Browsing named entities in a specific section of Henry Morton Stanley, Dorothy Stanley, The Autobiography of Sir Henry Morton Stanley.
Search the whole document.
Found 139 total hits in 39 results.
black marks in a book opposite their names — and the curious punishment seems to have good effect, in many cases.
A great change has also been effected in the Provinces.
Forty years ago, they were years behind the Metropolis, Liverpool and Manchester were only country cousins to London, and the people of the country were very far behind Liverpool and Manchester; whereas now, a fashion coming out to-day in London will be out, to-morrow, in every village, almost, in Britain.
Of course, theManchester; whereas now, a fashion coming out to-day in London will be out, to-morrow, in every village, almost, in Britain.
Of course, the railway, the telegraph, and the Universal Providers are the causes of this universal transmission of metropolitan ideas and tastes.
This is desirable in a great measure, because it has a stimulating and quickening tendency on provincialism, and militates against stodginess.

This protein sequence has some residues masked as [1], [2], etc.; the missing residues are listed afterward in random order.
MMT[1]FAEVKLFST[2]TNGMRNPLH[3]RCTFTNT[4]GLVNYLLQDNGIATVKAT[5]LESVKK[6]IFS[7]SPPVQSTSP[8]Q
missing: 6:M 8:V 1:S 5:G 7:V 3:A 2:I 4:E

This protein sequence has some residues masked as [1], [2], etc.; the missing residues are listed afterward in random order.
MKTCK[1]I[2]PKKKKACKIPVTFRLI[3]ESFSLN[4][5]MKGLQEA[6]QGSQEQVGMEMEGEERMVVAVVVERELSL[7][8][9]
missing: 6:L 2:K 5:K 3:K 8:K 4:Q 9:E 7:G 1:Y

If we could only be sure that no matter vitiating the moral fibre of the nation also ran along the arteries of the land from its heart, we should have cause for congratulation; but, if the extremities of the land absorb th
k into my own eyes, weigh with my own mind, and be myself again.
In Africa, where I am free of newspapers, the mind has scope in which to revolve, virtuously content.
Civilisation never looks more lovely than when surrounded by barbarism; and yet, strange to say, barbarism never looks so inviting to me as when I am surrounded by civilisation.
Returning to England
When returning to Britain from the Continent, I am not struck by the great superiority of that land over France, Italy, Belgium, and Germany; in some things it is decidedly inferior, as in the more substantial structure, and more pleasing appearance, of the homes abroad: they are bigger, loftier, cleaner, and handsomer, the public buildings more imposing.
France and Italy shine with whiteness, Britain appears in a half-cleaned — up state, after being drenched with soot; its sky seems more threatening, and though the leafage and grass in the fields are pleasantly green, the stems and twigs are exceedingly black.